In 1994 WHO/IARC concluded that ″Helicobacter pylori is a definite carcinogen″ based on epidemiological studies, but there have been few reports demonstrating a relation between H. pylori and stomach cancer in animal models. We have succeeded in producing adenocarcinomas in the glandular stomachs of Mongolian gerbils with N-methyl-N' -nitro-N-nitrosoguanidine (MNNG) or N-methyl-N-nitrosourea as carcinogens and hope to establish an experimental stomach carcinogenesis model using H. pylori. Male Mongolian gerbils, 7 weeks old, were infected with H. pylori followed by MNNG administration at a concentration of 100 ppm administration or treated with MNNG at a concentration of 300 ppm in their drinking water followed by inoculation with H. pylori. They were then killed sequentially, and their excised stomachs underwent microbiological and histopathological examinations. H. pylori were detected in all infected gerbils. Hyperplastic change of pyloric mucosa was observed with high 5-bromo-2'-deoxyuridine incorporation in affected animals. H. pylori infection persists on administration of MMNG and enhances glandular stomach proliferation in Mongolian gerbils. Whether long-term colonization promotes carcinogenesis in the glandular stomach of Mongolian gerbils is a matter of great interest.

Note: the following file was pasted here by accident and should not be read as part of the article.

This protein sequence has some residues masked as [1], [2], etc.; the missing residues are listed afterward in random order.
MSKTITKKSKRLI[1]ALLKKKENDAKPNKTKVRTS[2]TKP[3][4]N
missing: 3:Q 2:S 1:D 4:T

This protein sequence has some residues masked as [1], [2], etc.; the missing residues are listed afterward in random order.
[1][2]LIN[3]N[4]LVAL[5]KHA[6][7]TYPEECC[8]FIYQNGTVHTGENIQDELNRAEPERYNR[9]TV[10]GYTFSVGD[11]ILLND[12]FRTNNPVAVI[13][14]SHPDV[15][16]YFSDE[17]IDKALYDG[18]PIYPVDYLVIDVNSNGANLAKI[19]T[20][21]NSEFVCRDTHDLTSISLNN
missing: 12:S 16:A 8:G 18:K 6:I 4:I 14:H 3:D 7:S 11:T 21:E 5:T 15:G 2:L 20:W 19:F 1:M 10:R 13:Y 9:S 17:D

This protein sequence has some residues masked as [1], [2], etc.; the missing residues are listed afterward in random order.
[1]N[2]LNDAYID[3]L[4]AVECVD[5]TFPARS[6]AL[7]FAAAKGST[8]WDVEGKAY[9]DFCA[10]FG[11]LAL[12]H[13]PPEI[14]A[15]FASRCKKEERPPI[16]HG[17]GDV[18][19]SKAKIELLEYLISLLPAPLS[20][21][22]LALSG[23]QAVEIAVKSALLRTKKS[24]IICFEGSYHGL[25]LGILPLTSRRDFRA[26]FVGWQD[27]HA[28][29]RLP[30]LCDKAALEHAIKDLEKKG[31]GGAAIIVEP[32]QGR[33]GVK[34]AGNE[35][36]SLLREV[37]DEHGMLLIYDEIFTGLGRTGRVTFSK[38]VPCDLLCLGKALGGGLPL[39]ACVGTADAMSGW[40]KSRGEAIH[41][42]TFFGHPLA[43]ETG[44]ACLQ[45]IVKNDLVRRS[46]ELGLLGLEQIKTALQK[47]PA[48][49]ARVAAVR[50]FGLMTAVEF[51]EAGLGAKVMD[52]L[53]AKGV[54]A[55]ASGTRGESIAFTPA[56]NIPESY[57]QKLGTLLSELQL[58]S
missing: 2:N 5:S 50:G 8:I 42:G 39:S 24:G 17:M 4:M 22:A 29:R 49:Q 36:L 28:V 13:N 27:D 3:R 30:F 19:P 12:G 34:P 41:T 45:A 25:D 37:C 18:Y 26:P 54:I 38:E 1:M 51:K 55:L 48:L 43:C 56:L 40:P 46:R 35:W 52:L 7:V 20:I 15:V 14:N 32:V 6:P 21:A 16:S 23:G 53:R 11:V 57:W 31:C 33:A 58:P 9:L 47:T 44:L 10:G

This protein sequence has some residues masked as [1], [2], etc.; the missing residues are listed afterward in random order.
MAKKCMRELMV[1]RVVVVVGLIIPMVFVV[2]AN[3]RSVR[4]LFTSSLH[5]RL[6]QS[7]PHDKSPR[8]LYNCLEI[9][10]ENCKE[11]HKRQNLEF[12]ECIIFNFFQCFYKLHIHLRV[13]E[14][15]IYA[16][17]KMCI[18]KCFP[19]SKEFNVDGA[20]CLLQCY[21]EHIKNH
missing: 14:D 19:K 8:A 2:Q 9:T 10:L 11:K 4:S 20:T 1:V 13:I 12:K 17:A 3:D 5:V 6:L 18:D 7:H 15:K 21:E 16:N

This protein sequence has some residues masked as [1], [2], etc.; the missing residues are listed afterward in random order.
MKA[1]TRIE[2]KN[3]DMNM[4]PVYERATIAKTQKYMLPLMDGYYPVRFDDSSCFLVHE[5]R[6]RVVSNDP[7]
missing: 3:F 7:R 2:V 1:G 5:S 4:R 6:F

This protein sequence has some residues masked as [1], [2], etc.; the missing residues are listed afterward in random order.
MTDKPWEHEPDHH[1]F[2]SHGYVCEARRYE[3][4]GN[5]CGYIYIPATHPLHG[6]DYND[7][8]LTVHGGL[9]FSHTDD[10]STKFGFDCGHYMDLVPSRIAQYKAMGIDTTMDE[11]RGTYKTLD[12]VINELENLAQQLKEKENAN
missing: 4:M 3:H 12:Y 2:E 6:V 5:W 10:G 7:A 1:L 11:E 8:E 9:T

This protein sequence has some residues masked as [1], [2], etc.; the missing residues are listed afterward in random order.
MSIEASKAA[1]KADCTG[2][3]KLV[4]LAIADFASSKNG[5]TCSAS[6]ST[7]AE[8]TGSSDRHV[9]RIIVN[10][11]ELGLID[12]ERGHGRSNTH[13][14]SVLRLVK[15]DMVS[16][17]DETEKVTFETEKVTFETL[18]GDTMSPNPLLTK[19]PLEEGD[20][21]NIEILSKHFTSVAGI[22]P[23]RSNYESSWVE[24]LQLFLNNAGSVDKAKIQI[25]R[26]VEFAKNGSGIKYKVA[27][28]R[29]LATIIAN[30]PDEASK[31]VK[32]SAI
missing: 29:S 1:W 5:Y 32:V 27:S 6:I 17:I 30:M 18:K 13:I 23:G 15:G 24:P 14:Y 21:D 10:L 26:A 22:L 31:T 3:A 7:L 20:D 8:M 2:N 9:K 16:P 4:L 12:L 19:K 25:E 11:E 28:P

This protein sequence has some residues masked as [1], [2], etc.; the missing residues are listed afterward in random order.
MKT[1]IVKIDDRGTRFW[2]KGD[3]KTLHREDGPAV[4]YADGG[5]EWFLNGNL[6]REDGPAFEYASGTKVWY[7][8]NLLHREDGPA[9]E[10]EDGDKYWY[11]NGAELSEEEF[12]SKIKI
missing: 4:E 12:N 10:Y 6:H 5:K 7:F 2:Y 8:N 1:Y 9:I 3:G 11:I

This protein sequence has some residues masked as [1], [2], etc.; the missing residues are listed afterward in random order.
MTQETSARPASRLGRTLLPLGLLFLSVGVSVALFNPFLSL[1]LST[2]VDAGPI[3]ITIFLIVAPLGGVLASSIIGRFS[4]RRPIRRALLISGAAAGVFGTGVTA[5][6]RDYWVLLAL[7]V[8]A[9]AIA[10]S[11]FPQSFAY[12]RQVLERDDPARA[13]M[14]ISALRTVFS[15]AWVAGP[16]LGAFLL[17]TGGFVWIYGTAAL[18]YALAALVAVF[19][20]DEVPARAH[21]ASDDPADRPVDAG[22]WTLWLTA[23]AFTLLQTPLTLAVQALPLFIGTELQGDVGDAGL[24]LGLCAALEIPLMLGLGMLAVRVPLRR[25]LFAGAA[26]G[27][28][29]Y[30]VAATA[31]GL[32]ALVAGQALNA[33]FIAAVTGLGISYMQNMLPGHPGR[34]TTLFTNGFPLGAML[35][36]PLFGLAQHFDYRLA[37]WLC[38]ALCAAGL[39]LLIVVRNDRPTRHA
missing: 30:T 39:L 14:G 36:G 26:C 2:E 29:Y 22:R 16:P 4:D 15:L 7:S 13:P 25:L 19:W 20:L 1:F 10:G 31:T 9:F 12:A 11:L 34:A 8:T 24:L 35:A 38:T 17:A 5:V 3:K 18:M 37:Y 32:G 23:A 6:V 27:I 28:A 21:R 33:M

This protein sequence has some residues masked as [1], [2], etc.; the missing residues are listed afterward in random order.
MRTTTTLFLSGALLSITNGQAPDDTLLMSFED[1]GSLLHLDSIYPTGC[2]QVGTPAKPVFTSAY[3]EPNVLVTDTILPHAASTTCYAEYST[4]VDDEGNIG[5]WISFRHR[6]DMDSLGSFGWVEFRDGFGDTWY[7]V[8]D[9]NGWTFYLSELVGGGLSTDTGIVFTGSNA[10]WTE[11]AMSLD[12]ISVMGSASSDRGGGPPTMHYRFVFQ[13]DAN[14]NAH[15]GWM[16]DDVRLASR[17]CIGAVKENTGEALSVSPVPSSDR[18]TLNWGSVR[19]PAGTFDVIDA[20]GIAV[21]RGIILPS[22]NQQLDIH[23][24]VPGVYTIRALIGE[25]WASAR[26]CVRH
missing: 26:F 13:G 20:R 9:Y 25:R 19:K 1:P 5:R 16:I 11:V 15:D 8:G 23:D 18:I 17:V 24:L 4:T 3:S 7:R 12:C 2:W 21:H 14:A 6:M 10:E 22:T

|Number of pages||6|
|Journal||Journal of Gastroenterology|
|Issue number||SUPPL. 11|
|Publication status||Published - 12-1999|
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